Reminder, relevant to this post: the RTR outing, 13days OG (isn’t “off-grid” what the kidz mean when they say that? 🙂 was a test of my boondocking retirement plans:
- 13 days at one site
- 1 day of travel/resupply
The clothing I took with me would be a trial for what I could get away with on the road. I have already started to remove whites from my clothing at home so I can combine loads easier. All the clothes I brought were earth tones, which are my favorite colors. Continue reading “Lesson learned: clothing and laundry”
Temperature swings in the desert
Humidity wasn’t as low as it could have been out there, so day/night swings were about 25 degrees or so. Let’s say 40F at night and 65F in the daytime. Lower humidity would have allowed that to drop another 15F at night. Continue reading “Lesson learned: climate control”
This may be heretical for the ‘dweller crowd, but I hate baby wipes. <– That’s right! I said it! I don’t like the smell (fragrance) they put on it. I don’t like the foaminess. I don’t like the sensation. Ugggg.
Another challenge for me is my skin is naturally quite dry. I am anglo but I get what my melanin-enhanced folk would call “ashy”. I have to moisturize each day when getting out of the S&B shower.
The van hygiene plan was two-pronged: Continue reading “Lesson learned: hygiene”
The water situation went remarkably well, though I did have a few challenges.
Lesson: my fresh water calculations were off
For those following the build thread, you will remember I salvaged a 35 gallon freshwater tank out of a class C that was being parted out.
I went into the trip thinking I’d use 2-3gal of fresh water a day for cooking, cleaning, hygiene, etc.
I didn’t waste any water but did use it when I needed it:
- replaced the sink fauctets with a dish sprayer that I couldn’t leave on. It is also easy to dispense short spritzes to rinse stuff off or wash hands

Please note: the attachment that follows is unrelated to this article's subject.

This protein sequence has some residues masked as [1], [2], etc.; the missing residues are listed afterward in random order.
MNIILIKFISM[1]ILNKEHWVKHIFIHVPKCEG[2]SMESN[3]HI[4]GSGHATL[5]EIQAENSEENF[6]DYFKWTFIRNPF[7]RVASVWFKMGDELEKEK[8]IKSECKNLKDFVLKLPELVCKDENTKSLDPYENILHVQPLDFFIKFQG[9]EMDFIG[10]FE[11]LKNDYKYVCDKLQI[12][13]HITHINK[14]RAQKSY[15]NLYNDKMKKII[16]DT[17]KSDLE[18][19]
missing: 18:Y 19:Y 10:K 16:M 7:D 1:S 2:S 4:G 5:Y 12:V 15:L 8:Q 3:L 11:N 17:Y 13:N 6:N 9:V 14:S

- kept the water pump turned off most of the time
- used a pressure cooker or lidded vessels for cooking to reduce water loss
As it turned out I used about 1.5gal/day of fresh water, in addition to my drinking water supply. I may start filtering my fresh water for drinking purposes, which will reduce the space needed for drinking water.
Lesson: gray water was no big deal
My original plan was to have a plumbed graywater tank that I could drain in grass or in an RV dump. Since I ran out of time I caught my sink gray water in a blue salvaged 7gal water jug instead.
Worked great. I collected less than 3 gallons of graywater during the entire outing so I didn’t have to empty it until I got home. I did dispose of non-sink (washbasin, etc) water and the like by flinging/dispersing it away from desert flora.
I do have a bulkhead kit and may install it later.
Lesson: water pumps are loud
They don’t seem loud until you run them at daybreak at a crowded RTR. I quickly learned to fill my washbasin and teapot the previous evening to preserve morning peace.
Lesson: vinyl hoses taste like vinyl
I made my connecting hoses out of clear vinyl tubing. The water has a faint plasticy taste. Didn’t notice it when used for cooking but I did when rinsing my mouth after brushing teeth for example.
I might replumb with something else, or might use a Brita to remove the taste if that works.
For both personal and practical reasons my solar config was the most researched and planned part of my build. It was time to see what she could do on a boondocking run.
Lesson: the build has abundant power
I built the solar and house power system on the cheap.
- 3x 190W mono panels were bought off a pallet from a local seller for something like 65c/watt.
- wiring was landscaping zip cable
- batteries were used golf carts, $120 for the pair.
- Chinese 40A MPPT charge controller for $200
- opportunity circuit for running non-essential loads cost about $20 in materials to implement
Continue reading “Lesson learned: solar power and loads”
This was the trip when I learned what it was like to live in the Promaster. Did I make a good choice or an expensive mistake?
The Promaster nailed it. I loved it more after the trip than before. It was great to drive, easy to maneuver, and Continue reading “Lesson learned: RAM Promaster”
I’ve had time to think about and integrate some lessons learned from the Winter 2018 RTR<tm>. It’s time to start documenting those lessons.
I took 2.5 weeks vacation planned around the RTR. I wanted to have plenty of free time and flexibility to make a comfortable drive between Texas and Arizona.
The RTR trip was the first extended offgrid experience in my van. In total, Continue reading “Winter RTR 2018: lessons learned”